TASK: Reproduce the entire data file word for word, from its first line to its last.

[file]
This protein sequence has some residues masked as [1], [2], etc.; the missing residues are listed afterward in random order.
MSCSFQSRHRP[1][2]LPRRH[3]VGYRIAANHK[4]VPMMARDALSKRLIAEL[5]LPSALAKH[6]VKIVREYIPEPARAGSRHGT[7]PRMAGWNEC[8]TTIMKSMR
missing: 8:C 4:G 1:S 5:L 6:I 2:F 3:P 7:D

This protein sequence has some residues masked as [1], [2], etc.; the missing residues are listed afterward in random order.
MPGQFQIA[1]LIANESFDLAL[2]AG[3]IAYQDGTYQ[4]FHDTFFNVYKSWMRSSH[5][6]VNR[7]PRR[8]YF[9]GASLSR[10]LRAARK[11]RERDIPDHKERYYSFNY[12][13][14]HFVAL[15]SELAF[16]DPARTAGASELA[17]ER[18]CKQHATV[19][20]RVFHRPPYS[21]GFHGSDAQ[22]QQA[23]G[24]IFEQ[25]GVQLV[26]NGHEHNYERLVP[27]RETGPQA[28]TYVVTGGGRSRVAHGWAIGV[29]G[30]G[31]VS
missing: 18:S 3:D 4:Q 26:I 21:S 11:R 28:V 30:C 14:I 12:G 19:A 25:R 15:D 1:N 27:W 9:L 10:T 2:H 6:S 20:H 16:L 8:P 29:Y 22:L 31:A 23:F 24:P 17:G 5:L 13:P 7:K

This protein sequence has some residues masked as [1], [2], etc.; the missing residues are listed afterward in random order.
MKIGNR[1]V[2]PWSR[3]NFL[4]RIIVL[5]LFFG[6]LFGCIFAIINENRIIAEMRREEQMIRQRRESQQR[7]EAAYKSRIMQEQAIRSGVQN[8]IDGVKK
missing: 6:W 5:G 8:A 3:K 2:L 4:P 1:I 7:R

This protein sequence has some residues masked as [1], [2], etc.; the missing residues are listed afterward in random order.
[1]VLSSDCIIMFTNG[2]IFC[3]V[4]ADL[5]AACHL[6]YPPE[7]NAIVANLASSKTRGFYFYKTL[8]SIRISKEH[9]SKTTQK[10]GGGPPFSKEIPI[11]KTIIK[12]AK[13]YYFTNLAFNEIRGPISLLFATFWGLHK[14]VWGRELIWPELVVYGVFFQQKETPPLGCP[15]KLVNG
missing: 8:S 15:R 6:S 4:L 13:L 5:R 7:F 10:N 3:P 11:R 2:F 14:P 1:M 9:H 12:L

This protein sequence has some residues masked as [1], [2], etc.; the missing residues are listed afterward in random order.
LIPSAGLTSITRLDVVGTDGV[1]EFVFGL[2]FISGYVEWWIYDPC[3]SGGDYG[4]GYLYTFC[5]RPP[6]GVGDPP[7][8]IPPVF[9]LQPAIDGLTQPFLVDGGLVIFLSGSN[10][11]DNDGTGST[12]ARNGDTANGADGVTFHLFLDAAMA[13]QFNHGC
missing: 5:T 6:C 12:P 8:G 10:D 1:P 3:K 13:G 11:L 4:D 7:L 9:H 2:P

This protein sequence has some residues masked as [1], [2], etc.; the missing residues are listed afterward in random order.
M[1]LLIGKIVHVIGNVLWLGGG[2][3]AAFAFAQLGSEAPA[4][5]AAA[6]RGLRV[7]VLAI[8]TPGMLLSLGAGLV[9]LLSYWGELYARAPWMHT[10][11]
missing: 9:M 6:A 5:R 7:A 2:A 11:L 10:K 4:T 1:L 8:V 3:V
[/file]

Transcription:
This protein sequence has some residues masked as [1], [2], etc.; the missing residues are listed afterward in random order.
MSCSFQSRHRP[1][2]LPRRH[3]VGYRIAANHK[4]VPMMARDALSKRLIAEL[5]LPSALAKH[6]VKIVREYIPEPARAGSRHGT[7]PRMAGWNEC[8]TTIMKSMR
missing: 8:C 4:G 1:S 5:L 6:I 2:F 3:P 7:D

This protein sequence has some residues masked as [1], [2], etc.; the missing residues are listed afterward in random order.
MPGQFQIA[1]LIANESFDLAL[2]AG[3]IAYQDGTYQ[4]FHDTFFNVYKSWMRSSH[5][6]VNR[7]PRR[8]YF[9]GASLSR[10]LRAARK[11]RERDIPDHKERYYSFNY[12][13][14]HFVAL[15]SELAF[16]DPARTAGASELA[17]ER[18]CKQHATV[19][20]RVFHRPPYS[21]GFHGSDAQ[22]QQA[23]G[24]IFEQ[25]GVQLV[26]NGHEHNYERLVP[27]RETGPQA[28]TYVVTGGGRSRVAHGWAIGV[29]G[30]G[31]VS
missing: 18:S 3:D 4:Q 26:I 21:S 11:R 28:V 30:C 14:I 12:G 19:A 25:R 15:D 1:N 27:W 9:L 10:T 2:H 6:S 20:H 16:L 8:P 29:Y 22:L 31:A 23:F 24:P 17:G 5:L 13:P 7:K

This protein sequence has some residues masked as [1], [2], etc.; the missing residues are listed afterward in random order.
MKIGNR[1]V[2]PWSR[3]NFL[4]RIIVL[5]LFFG[6]LFGCIFAIINENRIIAEMRREEQMIRQRRESQQR[7]EAAYKSRIMQEQAIRSGVQN[8]IDGVKK
missing: 6:W 5:G 8:A 3:K 2:L 4:P 1:I 7:R

This protein sequence has some residues masked as [1], [2], etc.; the missing residues are listed afterward in random order.
[1]VLSSDCIIMFTNG[2]IFC[3]V[4]ADL[5]AACHL[6]YPPE[7]NAIVANLASSKTRGFYFYKTL[8]SIRISKEH[9]SKTTQK[10]GGGPPFSKEIPI[11]KTIIK[12]AK[13]YYFTNLAFNEIRGPISLLFATFWGLHK[14]VWGRELIWPELVVYGVFFQQKETPPLGCP[15]KLVNG
missing: 8:S 15:R 6:S 4:L 13:L 5:R 7:F 10:N 3:P 11:R 2:F 14:P 1:M 9:H 12:L

This protein sequence has some residues masked as [1], [2], etc.; the missing residues are listed afterward in random order.
LIPSAGLTSITRLDVVGTDGV[1]EFVFGL[2]FISGYVEWWIYDPC[3]SGGDYG[4]GYLYTFC[5]RPP[6]GVGDPP[7][8]IPPVF[9]LQPAIDGLTQPFLVDGGLVIFLSGSN[10][11]DNDGTGST[12]ARNGDTANGADGVTFHLFLDAAMA[13]QFNHGC
missing: 5:T 6:C 12:P 8:G 10:D 1:P 3:K 13:G 11:L 4:D 7:L 9:H 2:P

This protein sequence has some residues masked as [1], [2], etc.; the missing residues are listed afterward in random order.
M[1]LLIGKIVHVIGNVLWLGGG[2][3]AAFAFAQLGSEAPA[4][5]AAA[6]RGLRV[7]VLAI[8]TPGMLLSLGAGLV[9]LLSYWGELYARAPWMHT[10][11]
missing: 9:M 6:A 5:R 7:A 2:A 11:L 10:K 4:T 1:L 8:V 3:V